power supply mode on Battery charger(s)

Submitted: Thursday, Mar 28, 2013 at 07:37
ThreadID: 101344 Views:7350 Replies:5 FollowUps:8
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An early good morning to all.
I have a projecta 2500 in my caravan which has a 13.7 volt supply charge mode. The caravan has a Nova kool 12 volt only fridge/freezer. Projecta recommend the power supply mode be used when running appliances, which we always are, with the Nova kool.
What is happening to the battery if we do use the supply charge mode?
Now for a second poser. Are there battery chargers which can be connected direct to a 12 volt appliance & bypass the battery should say the battery be out of service?. You can not do this with a Projecta.
May everyone have a wonderful Easter. Stay safe. Daz
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Reply By: olcoolone - Thursday, Mar 28, 2013 at 08:42

Thursday, Mar 28, 2013 at 08:42
You can run your 2500 all the time as a charger and when you run appliances your pulling power out the battery and the charger is putting it back in....... think of it as a car charging system, you don't turn everything of to charge the battery back up whilst your driving....... your 2500 is no different to an alternator, just a bit smarter.

As for supply mode all your battery is doing is going along for a ride, in supply mode you could disconnect the battery and still 13.7v from the charger....... the only time it will not deliver voltage is if it is set on normal charge mode and the battery is removed.
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Follow Up By: Member - daz (SA) - Thursday, Mar 28, 2013 at 11:11

Thursday, Mar 28, 2013 at 11:11
Thanks Olcool1
Sorry.. But the Projecta will not run 12 volt appliances on supply mode unless the battery is there as a host, I believe there are chargers that can supply a constant 13.7 volt direct to an appliance with out the need for a battery. Is this so??
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Follow Up By: Allan B (Member, SunCoast) - Thursday, Mar 28, 2013 at 12:32

Thursday, Mar 28, 2013 at 12:32
Yes Daz, You are correct that the Projecta charger will not operate in 'power supply' mode unless a battery is connected. It then operates in a constant 'float' mode at 13.8 volts.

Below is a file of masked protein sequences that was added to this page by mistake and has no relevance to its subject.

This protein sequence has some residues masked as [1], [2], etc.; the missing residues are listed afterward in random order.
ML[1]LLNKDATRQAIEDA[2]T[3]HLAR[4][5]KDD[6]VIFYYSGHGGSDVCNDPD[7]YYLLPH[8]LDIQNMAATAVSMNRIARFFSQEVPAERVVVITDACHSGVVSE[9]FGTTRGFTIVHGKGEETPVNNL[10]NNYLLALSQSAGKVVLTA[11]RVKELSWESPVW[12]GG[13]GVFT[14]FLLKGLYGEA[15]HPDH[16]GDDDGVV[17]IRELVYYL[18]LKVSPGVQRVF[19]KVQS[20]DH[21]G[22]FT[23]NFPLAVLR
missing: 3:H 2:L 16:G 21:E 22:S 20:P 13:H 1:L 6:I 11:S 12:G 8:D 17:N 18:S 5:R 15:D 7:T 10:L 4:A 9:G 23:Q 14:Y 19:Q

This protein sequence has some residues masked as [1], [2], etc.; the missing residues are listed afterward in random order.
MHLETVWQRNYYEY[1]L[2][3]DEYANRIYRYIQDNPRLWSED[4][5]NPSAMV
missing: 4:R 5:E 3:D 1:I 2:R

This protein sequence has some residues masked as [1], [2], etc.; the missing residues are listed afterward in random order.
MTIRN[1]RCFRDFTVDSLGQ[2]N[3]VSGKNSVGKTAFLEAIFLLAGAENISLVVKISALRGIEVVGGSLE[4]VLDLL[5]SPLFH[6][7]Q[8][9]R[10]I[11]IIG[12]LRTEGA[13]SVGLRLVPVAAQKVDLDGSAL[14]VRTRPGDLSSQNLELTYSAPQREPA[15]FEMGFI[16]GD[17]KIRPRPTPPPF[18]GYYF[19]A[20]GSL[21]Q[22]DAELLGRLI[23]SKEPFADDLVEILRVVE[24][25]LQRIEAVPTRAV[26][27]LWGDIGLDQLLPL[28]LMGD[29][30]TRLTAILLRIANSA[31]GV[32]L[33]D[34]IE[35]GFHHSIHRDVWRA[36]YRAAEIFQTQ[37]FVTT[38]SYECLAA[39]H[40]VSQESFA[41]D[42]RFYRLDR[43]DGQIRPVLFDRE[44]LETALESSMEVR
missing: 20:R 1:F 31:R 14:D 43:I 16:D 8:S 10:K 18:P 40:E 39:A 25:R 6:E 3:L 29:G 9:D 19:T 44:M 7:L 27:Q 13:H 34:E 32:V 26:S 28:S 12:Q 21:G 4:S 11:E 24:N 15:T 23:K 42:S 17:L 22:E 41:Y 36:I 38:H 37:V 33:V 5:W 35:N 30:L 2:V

Some chargers such as my Ctek will operate in 'supply mode' without the need of a battery connected. Useful in the workshop for testing and operating 12v accessories.

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Follow Up By: olcoolone - Saturday, Mar 30, 2013 at 20:22

Saturday, Mar 30, 2013 at 20:22
Sounds like a clever bit of marketing on Projecta's side...
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Follow Up By: Allan B (Member, SunCoast) - Saturday, Mar 30, 2013 at 21:24

Saturday, Mar 30, 2013 at 21:24
How's that Olcoolone?

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Reply By: Racey - Thursday, Mar 28, 2013 at 08:42

Thursday, Mar 28, 2013 at 08:42
We have a similar setup in our van. These are great chargers with the remote display and control panel which makes it very easy to switch settings. When in power supply mode the batteries are maintained in float mode @ 13.8 volts. I think the simple answer to your second question is NO. It's possible to leave the projector charger in charge mode, but you run the risk of over charging the battery because the "smarts" in the charger are not seeing the correct voltages during a charge sequence.

If you have your charger remote from inside the van, there is an extension cable available, which makes it easier to switch settings.

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Reply By: Member - Tony (ACT) - Thursday, Mar 28, 2013 at 11:32

Thursday, Mar 28, 2013 at 11:32
I think your question was 'can I run the 12v fridge off a 12v power supply' yes you can, I have one out the farm to run the UHF on the local fire channel. It can be used as a battery charger as well but better off as a 12v power supply.